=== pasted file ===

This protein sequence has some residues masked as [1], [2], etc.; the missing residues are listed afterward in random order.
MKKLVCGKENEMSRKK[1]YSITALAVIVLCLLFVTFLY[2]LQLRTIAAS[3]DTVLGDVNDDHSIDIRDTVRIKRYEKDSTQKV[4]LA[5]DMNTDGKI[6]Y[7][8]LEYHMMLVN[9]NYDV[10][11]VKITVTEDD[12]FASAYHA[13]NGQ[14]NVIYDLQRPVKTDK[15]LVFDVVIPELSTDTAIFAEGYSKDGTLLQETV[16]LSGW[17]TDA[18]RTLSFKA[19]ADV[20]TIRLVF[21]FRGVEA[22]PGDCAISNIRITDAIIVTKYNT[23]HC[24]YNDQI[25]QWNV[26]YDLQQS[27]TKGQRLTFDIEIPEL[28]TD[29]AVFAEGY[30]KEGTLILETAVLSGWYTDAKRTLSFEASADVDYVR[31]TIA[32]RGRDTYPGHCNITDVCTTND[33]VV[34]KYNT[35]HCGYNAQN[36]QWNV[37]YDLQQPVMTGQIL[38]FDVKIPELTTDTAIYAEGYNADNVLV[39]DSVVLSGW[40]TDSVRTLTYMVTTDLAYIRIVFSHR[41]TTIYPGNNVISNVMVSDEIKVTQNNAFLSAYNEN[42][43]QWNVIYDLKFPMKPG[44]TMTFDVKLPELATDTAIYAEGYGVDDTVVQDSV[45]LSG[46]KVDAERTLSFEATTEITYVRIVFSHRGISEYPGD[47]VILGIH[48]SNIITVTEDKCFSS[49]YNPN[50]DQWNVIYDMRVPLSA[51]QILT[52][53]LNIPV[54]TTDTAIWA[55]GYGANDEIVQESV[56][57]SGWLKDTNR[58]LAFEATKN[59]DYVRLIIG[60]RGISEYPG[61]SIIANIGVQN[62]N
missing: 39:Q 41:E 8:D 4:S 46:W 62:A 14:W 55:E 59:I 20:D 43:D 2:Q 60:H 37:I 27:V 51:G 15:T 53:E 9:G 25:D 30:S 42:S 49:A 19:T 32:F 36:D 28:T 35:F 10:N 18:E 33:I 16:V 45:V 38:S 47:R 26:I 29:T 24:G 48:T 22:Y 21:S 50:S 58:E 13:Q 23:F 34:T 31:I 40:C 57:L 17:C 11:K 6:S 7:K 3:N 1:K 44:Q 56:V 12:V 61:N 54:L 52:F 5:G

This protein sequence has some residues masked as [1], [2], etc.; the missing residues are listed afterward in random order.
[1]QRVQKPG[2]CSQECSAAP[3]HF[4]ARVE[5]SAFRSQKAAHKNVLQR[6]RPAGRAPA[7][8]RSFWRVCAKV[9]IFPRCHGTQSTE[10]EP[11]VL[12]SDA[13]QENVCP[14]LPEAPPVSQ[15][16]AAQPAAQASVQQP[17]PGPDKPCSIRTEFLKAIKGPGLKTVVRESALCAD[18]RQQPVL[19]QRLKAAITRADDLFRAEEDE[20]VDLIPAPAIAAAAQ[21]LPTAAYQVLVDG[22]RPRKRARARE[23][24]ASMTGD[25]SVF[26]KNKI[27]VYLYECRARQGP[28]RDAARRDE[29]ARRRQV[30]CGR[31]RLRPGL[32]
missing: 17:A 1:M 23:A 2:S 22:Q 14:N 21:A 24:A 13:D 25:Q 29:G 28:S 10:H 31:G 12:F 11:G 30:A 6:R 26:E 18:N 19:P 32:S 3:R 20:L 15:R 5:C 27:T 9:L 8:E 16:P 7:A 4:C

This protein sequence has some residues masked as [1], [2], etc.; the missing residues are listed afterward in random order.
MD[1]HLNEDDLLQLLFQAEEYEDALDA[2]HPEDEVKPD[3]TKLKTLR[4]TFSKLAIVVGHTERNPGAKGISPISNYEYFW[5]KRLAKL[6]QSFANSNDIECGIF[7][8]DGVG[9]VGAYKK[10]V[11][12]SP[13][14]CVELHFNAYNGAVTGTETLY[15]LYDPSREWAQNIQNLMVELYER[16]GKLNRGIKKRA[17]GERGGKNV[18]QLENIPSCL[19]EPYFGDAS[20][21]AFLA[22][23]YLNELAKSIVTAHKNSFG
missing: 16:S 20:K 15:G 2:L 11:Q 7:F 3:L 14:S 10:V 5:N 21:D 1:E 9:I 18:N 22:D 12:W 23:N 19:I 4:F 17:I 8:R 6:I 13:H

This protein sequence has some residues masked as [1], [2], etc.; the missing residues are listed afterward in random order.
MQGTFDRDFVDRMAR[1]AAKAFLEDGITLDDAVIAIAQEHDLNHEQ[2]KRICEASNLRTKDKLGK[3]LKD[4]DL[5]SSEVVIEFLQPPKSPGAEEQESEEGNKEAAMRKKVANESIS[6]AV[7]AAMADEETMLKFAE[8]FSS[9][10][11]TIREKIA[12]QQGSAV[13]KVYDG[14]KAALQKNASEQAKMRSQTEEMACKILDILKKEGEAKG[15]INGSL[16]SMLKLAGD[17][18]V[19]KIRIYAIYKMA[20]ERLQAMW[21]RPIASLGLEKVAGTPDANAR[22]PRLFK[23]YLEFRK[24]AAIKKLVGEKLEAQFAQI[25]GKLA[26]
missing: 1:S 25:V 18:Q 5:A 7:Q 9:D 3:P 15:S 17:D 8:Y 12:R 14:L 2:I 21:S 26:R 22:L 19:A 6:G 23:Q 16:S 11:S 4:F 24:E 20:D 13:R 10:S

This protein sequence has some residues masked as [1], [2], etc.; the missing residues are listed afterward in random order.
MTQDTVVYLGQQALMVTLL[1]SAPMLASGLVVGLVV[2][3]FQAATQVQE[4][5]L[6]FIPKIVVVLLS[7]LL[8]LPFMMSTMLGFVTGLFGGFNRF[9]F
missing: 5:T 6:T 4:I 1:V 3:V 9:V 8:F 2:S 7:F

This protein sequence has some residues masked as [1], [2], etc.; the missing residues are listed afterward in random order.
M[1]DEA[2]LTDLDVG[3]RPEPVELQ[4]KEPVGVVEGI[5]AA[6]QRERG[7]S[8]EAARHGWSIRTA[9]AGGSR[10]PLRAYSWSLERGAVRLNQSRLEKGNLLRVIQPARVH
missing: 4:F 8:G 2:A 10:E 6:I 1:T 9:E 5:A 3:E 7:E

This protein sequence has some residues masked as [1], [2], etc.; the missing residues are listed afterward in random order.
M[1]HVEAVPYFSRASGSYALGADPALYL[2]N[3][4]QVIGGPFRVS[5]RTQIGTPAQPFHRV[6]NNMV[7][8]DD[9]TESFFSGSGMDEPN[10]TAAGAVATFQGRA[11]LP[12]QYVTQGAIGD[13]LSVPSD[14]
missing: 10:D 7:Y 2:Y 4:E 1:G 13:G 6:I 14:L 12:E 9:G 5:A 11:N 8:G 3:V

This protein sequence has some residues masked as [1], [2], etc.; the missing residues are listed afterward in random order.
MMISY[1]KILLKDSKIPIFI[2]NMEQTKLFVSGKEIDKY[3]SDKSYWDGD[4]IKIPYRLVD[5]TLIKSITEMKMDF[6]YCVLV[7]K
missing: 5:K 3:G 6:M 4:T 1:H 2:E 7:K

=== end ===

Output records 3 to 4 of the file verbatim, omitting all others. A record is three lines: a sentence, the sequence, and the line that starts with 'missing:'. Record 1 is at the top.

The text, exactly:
This protein sequence has some residues masked as [1], [2], etc.; the missing residues are listed afterward in random order.
MD[1]HLNEDDLLQLLFQAEEYEDALDA[2]HPEDEVKPD[3]TKLKTLR[4]TFSKLAIVVGHTERNPGAKGISPISNYEYFW[5]KRLAKL[6]QSFANSNDIECGIF[7][8]DGVG[9]VGAYKK[10]V[11][12]SP[13][14]CVELHFNAYNGAVTGTETLY[15]LYDPSREWAQNIQNLMVELYER[16]GKLNRGIKKRA[17]GERGGKNV[18]QLENIPSCL[19]EPYFGDAS[20][21]AFLA[22][23]YLNELAKSIVTAHKNSFG
missing: 16:S 20:K 15:G 2:L 11:Q 7:F 3:L 14:S 10:V 5:N 21:D 1:E 9:I 18:N 22:D 12:W 23:N 19:I 4:F 17:I 8:R 6:I 13:H

This protein sequence has some residues masked as [1], [2], etc.; the missing residues are listed afterward in random order.
MQGTFDRDFVDRMAR[1]AAKAFLEDGITLDDAVIAIAQEHDLNHEQ[2]KRICEASNLRTKDKLGK[3]LKD[4]DL[5]SSEVVIEFLQPPKSPGAEEQESEEGNKEAAMRKKVANESIS[6]AV[7]AAMADEETMLKFAE[8]FSS[9][10][11]TIREKIA[12]QQGSAV[13]KVYDG[14]KAALQKNASEQAKMRSQTEEMACKILDILKKEGEAKG[15]INGSL[16]SMLKLAGD[17][18]V[19]KIRIYAIYKMA[20]ERLQAMW[21]RPIASLGLEKVAGTPDANAR[22]PRLFK[23]YLEFRK[24]AAIKKLVGEKLEAQFAQI[25]GKLA[26]
missing: 1:S 25:V 18:Q 5:A 7:Q 9:D 3:P 15:S 17:D 8:Y 12:R 14:L 2:I 21:S 26:R 22:L 19:A 6:G 23:Q 16:S 11:S 4:F 24:E 20:D 13:R 10:S